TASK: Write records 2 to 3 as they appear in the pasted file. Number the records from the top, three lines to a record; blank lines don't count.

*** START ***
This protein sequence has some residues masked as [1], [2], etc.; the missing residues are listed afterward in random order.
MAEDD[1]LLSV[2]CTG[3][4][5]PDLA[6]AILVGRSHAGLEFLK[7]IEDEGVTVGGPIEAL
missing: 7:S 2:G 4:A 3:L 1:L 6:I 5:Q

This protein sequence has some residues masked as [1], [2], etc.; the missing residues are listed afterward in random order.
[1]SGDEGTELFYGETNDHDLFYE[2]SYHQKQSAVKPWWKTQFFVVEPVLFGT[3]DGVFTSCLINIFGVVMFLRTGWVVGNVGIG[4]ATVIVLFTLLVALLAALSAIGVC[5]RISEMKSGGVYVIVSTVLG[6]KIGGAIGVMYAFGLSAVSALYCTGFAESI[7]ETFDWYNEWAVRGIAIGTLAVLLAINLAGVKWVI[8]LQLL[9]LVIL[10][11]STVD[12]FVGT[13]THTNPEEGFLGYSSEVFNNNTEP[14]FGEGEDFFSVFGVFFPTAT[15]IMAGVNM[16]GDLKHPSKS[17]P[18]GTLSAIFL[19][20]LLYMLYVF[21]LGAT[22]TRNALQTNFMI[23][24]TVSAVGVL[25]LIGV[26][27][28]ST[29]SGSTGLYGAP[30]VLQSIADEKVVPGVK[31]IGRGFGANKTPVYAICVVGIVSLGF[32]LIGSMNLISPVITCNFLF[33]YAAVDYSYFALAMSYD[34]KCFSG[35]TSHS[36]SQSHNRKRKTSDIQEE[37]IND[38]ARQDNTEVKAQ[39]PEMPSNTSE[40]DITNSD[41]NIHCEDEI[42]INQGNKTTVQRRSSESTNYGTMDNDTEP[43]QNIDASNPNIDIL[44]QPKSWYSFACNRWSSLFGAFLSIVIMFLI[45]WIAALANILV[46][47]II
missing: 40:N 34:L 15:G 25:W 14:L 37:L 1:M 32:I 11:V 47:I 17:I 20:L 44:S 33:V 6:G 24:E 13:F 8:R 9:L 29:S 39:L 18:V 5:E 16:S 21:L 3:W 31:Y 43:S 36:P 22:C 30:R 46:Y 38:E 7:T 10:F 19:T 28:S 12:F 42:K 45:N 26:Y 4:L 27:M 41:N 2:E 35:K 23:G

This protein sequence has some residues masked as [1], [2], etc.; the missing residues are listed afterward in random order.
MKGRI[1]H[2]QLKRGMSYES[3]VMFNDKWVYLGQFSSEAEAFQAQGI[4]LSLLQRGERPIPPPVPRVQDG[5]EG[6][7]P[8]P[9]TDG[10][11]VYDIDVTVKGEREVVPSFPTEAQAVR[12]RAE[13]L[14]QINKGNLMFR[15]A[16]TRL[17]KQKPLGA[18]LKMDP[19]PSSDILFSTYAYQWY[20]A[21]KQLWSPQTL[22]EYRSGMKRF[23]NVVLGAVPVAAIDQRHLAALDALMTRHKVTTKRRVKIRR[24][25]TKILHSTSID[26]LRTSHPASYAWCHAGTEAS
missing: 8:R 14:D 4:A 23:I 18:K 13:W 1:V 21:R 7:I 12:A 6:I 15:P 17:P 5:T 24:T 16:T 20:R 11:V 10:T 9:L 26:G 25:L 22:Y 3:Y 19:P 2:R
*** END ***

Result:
This protein sequence has some residues masked as [1], [2], etc.; the missing residues are listed afterward in random order.
[1]SGDEGTELFYGETNDHDLFYE[2]SYHQKQSAVKPWWKTQFFVVEPVLFGT[3]DGVFTSCLINIFGVVMFLRTGWVVGNVGIG[4]ATVIVLFTLLVALLAALSAIGVC[5]RISEMKSGGVYVIVSTVLG[6]KIGGAIGVMYAFGLSAVSALYCTGFAESI[7]ETFDWYNEWAVRGIAIGTLAVLLAINLAGVKWVI[8]LQLL[9]LVIL[10][11]STVD[12]FVGT[13]THTNPEEGFLGYSSEVFNNNTEP[14]FGEGEDFFSVFGVFFPTAT[15]IMAGVNM[16]GDLKHPSKS[17]P[18]GTLSAIFL[19][20]LLYMLYVF[21]LGAT[22]TRNALQTNFMI[23][24]TVSAVGVL[25]LIGV[26][27][28]ST[29]SGSTGLYGAP[30]VLQSIADEKVVPGVK[31]IGRGFGANKTPVYAICVVGIVSLGF[32]LIGSMNLISPVITCNFLF[33]YAAVDYSYFALAMSYD[34]KCFSG[35]TSHS[36]SQSHNRKRKTSDIQEE[37]IND[38]ARQDNTEVKAQ[39]PEMPSNTSE[40]DITNSD[41]NIHCEDEI[42]INQGNKTTVQRRSSESTNYGTMDNDTEP[43]QNIDASNPNIDIL[44]QPKSWYSFACNRWSSLFGAFLSIVIMFLI[45]WIAALANILV[46][47]II
missing: 40:N 34:L 15:G 25:W 14:L 37:L 1:M 32:I 11:V 47:I 17:I 20:L 44:S 33:V 6:G 24:E 13:F 8:R 9:L 29:S 39:L 18:V 5:E 16:S 21:L 3:W 31:Y 43:S 36:P 22:C 30:R 46:Y 38:E 7:T 10:F 19:T 28:S 12:F 42:K 45:N 26:Y 4:L 27:M 41:N 2:E 35:K 23:G

This protein sequence has some residues masked as [1], [2], etc.; the missing residues are listed afterward in random order.
MKGRI[1]H[2]QLKRGMSYES[3]VMFNDKWVYLGQFSSEAEAFQAQGI[4]LSLLQRGERPIPPPVPRVQDG[5]EG[6][7]P[8]P[9]TDG[10][11]VYDIDVTVKGEREVVPSFPTEAQAVR[12]RAE[13]L[14]QINKGNLMFR[15]A[16]TRL[17]KQKPLGA[18]LKMDP[19]PSSDILFSTYAYQWY[20]A[21]KQLWSPQTL[22]EYRSGMKRF[23]NVVLGAVPVAAIDQRHLAALDALMTRHKVTTKRRVKIRR[24][25]TKILHSTSID[26]LRTSHPASYAWCHAGTEAS
missing: 8:R 14:D 4:A 23:I 18:K 13:W 1:V 21:R 7:I 12:A 6:I 15:P 17:P 5:T 24:T 16:T 20:R 11:V 10:T 9:L 26:G 25:L 22:Y 3:Y 19:P 2:R